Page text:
As detailed in Part 1 last week (read it here), respondents to RCLCO’s latest Market Sentiment Survey are feeling more optimistic today about the amount of runway remaining this real estate cycle than they were six months ago. Nearly 40% of respondents believe the next U.S. real estate market downturn is at least two years off, and current sentiment is higher than it was six months ago. As such, respondents predict maturing but stable conditions to continue for at least the next year for most real estate product types. Nonetheless, they remain vigilant about when the other shoe will drop, and how much upside remains. Sentiment suggests apartments may be the first to peak.
Little Cycle Movement Compared with Six Months Ago
Consistent with the uptick in sentiment since RCLCO’s mid-2016 survey, respondents report most product types are still coasting in the stable phase of the real estate cycle and are no closer to downturn conditions today than they were six months ago.
In fact, every product segment showed a slower rate of progression through the cycle than respondents have reported for the past three surveys. This is particularly good news for some real estate segments that were late to the recovery but previously progressing quickly through the cycle stages—namely office, retail, and resort/second home communities—as it suggests they will have more time in the upward phase of the cycle than thought six months ago, when respondents predicted they would enter the late stable phase of the cycle by mid-2017.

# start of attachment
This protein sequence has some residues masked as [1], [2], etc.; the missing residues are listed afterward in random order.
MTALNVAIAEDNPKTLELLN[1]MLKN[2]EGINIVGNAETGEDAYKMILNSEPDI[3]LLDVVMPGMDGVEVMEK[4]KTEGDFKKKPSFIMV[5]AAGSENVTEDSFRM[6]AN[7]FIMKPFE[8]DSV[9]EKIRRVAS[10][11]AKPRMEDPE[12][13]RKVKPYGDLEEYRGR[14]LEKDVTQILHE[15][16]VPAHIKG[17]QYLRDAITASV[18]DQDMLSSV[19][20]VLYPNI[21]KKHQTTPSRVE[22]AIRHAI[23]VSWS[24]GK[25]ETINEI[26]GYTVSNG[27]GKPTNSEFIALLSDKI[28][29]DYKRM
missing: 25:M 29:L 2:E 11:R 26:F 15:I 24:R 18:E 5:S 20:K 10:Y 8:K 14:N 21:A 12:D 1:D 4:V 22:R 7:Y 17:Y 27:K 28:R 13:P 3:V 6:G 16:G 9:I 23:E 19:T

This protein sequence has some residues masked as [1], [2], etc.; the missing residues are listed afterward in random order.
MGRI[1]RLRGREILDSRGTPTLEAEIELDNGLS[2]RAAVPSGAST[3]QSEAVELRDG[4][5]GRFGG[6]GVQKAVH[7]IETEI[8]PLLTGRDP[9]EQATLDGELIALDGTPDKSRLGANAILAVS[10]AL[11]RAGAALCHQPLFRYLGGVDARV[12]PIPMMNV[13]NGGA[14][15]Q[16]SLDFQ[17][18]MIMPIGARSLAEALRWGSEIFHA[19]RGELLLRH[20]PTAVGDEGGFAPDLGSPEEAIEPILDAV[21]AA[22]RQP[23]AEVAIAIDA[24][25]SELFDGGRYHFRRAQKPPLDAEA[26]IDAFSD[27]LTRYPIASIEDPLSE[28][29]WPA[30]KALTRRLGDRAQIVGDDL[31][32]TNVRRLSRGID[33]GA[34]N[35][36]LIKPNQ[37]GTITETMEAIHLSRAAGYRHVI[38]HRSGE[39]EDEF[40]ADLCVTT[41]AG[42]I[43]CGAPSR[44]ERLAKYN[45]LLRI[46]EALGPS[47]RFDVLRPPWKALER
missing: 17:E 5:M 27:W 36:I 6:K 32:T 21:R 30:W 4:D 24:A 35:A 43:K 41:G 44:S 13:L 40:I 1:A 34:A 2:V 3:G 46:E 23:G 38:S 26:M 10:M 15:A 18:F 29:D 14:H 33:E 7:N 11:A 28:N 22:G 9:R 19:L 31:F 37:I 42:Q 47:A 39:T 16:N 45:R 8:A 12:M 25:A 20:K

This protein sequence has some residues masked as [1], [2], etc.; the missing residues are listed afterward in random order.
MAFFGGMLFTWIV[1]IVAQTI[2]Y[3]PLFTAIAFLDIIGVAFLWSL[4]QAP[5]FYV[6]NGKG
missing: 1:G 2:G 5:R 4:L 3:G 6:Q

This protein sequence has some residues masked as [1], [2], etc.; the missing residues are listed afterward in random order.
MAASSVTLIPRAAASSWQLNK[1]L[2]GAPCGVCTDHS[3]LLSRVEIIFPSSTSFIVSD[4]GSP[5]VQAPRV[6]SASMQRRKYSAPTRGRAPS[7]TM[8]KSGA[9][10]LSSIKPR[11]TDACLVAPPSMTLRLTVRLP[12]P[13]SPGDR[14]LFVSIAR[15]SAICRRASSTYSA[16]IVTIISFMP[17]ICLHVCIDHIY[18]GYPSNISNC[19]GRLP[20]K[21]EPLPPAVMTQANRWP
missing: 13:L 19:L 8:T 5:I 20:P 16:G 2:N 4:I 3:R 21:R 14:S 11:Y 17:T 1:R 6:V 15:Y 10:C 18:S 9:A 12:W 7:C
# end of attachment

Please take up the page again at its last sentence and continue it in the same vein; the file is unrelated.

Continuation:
All Land Uses Predicted to be “Late Stable” 12 Months from Now
Despite the slow rate of cycle progression today compared with six months ago, respondents still anticipate all real estate segments will have entered the late stable stage of the cycle by this time next year. As is the case today, multifamily, land, and hotels are expected to be the most mature segments, followed closely by for-sale residential and retail. In fact, respondents predict apartments will be on the cusp of downturn conditions.
Apartment Bubble Concerns
Apartments have been the big winner of this real estate cycle. According to RCLCO’s survey, apartments were the first segment to enter the early stable phase of the cycle, all the way back in mid-2012—one year earlier than any of the other segments. However, the apartment market may be running out of runway. A full 40% of respondents predict apartments will experience early downturn conditions within the next 12 months, up from 28% six months ago and 20% one year ago.
Additionally, 65% of respondents now believe there is a moderate or significant risk of an apartment bubble, up from the 60% mark where sentiment had held been holding since the year-end 2013 survey.
The share of respondents reporting apartment bubble concerns is strongest in the greater Washington, D.C.; Texas; and Southeast (excluding Florida) markets. In those regions, at least three-fourths of respondents say there is a moderate or significant risk of an apartment bubble.
Growing Minority Predicting Downturn Conditions